Madness from the BOJ

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Columns

Madness from the BOJ

James
Moss Solomon

Wednesday, May 13, 2020

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Friday, April 24, 2020 was a very disappointing afternoon for me. It was when the Bank of Jamaica (BOJ) announced that it had requested certain financial institutions not to make dividend payments — even those declared late 2019 — to their shareholders. I was consumed by anger and disbelief that such an action had been “dashed out without warning”, while at the same time speaking about “moral suasion”.

The decision was apparently made with the supposed agreement of a few people who now have consented to control the rest of us without authority. First, I am not assured that the BOJ is empowered to take this autocratic action in the manner it has. It may well be that it is outside of its constitutional jurisdiction. At the time of writing, I have heard no outcry from the legal fraternity as to whether the BOJ's position has any legal merit. The legal fraternity needs to weigh in as strongly as it did with the death penalty.

Second, the failure to widely consult boards of directors counters the corporate governance guidelines that balance the power of arbitrary executive actions on matters that materially affect the future or reputational risk of the entity.

Third, I was confused by the policy itself, as I could not fit it in the ideology of communism, socialism, capitalism, fascism, or dictatorship. I asked myself and later concluded that it was possibly a test policy of 'red herringism' with the hope that the scent may confuse our senses. “There is something rotten in the state...” ( Hamlet, William Shakespeare)

Fourth, it was a blatant disrespect to the medium and small investors who had been encouraged by succeeding governments in Jamaica to invest in the stock exchange. The locals suffer while even the large foreign investors must look on in amazement and with lowered confidence.

Fifth, the increase of allowable equity percentages of pension funds must have the fund managers scampering to keep growing the pensioners' money. Also, how will the actuaries revalue the funds under International Financial Reporting Standards regulations in this financial year? Will they have to restate valuations given for the year 2019? This also affects maintenance of health schemes and other associated forms of reinsurance and assurance.

Sixth, what about all the retirees who heeded the advice of six prime ministers and put their money in investments on the Jamaica Stock Exchange (JSE) and now need to buy those extras during the current COVID-19 crisis? Must they starve while protecting big businesses? The Government has been slow in making direct payments to pensioners' bank accounts, and the elderly and the infirm must go to post offices and ignore COVID-19 precautions in order to collect a pittance.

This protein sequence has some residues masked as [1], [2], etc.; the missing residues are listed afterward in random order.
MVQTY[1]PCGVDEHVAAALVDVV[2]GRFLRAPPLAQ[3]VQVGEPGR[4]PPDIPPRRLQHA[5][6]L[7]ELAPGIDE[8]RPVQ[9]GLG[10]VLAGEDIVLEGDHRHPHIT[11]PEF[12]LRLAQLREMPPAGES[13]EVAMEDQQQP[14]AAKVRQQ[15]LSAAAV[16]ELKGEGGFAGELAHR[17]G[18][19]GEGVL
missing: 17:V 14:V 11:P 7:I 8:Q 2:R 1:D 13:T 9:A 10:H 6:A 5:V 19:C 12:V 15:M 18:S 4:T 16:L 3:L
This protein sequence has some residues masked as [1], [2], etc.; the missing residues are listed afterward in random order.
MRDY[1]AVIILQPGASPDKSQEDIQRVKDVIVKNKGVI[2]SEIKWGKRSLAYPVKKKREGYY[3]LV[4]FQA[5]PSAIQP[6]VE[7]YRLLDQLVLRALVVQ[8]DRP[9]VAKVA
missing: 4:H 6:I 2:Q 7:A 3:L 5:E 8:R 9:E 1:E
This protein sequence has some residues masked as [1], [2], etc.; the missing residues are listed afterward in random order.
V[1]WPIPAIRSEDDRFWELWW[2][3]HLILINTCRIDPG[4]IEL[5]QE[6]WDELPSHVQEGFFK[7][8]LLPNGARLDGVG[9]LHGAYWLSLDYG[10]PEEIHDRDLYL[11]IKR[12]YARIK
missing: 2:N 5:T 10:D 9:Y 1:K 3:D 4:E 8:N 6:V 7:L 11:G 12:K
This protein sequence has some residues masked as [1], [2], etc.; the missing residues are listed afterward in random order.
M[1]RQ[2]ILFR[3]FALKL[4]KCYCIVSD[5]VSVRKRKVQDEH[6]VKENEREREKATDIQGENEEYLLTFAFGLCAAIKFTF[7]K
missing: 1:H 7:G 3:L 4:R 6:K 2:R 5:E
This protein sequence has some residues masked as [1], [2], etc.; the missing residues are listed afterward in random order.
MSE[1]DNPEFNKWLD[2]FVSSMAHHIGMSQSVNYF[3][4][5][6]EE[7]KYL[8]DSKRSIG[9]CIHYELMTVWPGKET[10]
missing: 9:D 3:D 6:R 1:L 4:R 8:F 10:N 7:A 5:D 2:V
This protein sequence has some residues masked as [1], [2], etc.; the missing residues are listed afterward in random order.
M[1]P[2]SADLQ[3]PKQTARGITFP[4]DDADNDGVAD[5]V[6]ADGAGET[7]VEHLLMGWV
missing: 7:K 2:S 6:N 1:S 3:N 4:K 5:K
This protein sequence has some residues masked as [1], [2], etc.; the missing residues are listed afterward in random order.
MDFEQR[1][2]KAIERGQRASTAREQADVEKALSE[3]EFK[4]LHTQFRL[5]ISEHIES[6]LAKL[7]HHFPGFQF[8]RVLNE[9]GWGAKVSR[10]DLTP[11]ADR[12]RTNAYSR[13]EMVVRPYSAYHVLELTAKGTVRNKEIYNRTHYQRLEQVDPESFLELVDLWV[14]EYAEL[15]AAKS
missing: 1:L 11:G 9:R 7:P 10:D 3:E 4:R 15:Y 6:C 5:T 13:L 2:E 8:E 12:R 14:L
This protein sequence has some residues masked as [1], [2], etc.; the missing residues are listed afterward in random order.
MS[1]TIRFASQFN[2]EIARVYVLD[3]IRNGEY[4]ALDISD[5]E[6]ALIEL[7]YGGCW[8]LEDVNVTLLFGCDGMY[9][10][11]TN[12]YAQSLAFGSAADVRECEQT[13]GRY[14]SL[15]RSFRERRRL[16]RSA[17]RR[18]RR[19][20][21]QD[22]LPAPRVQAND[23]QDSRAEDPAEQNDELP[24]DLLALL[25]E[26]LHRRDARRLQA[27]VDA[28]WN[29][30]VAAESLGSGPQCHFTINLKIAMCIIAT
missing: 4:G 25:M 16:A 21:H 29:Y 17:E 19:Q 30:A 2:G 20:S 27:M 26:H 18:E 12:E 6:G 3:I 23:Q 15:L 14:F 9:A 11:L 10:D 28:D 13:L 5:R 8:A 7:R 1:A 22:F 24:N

There has been no mention of the full removal of fees and taxation on interest earned; or any future statement of again removing the double taxation on dividends, which went from zero per cent to 10 per cent to the current 15 per cent. Again, the attitude seems to be 'screw the small investors who think equity is a better risk than a low-interest savings account that remains dormant but attracts fees'.

This action, if allowed to stand, has the potential to scare investors — big and small — and kill the progress made by the JSE; put all businesses back to borrowing as their only option; and worsen conditions for individuals who are consistently financially disadvantaged.

Jamaica is besieged by a paucity of logic and compassion. This madness that has been announced by the BOJ could only fit two areas: It could be that the instructions came from a threatening place and they are scared and have nowhere to run at this time. Or, it could be that the BOJ only has a remit to protect the value of the dollar and inflation at all costs, and will have the excuse that it has no remit for social consequences.

Both are CYAs, and as they say in cycling “the devil take the hindmost”. I look for them as they flash past us to take the jobs with the International Monetary Fund, World Bank, and the United Nations. Nobody will join the World Health Organization at this time as that coronavirus is still a hot potato.

The above piece is reprinted from the current edition of online discussion publication, Public Opinion publicopinion.news


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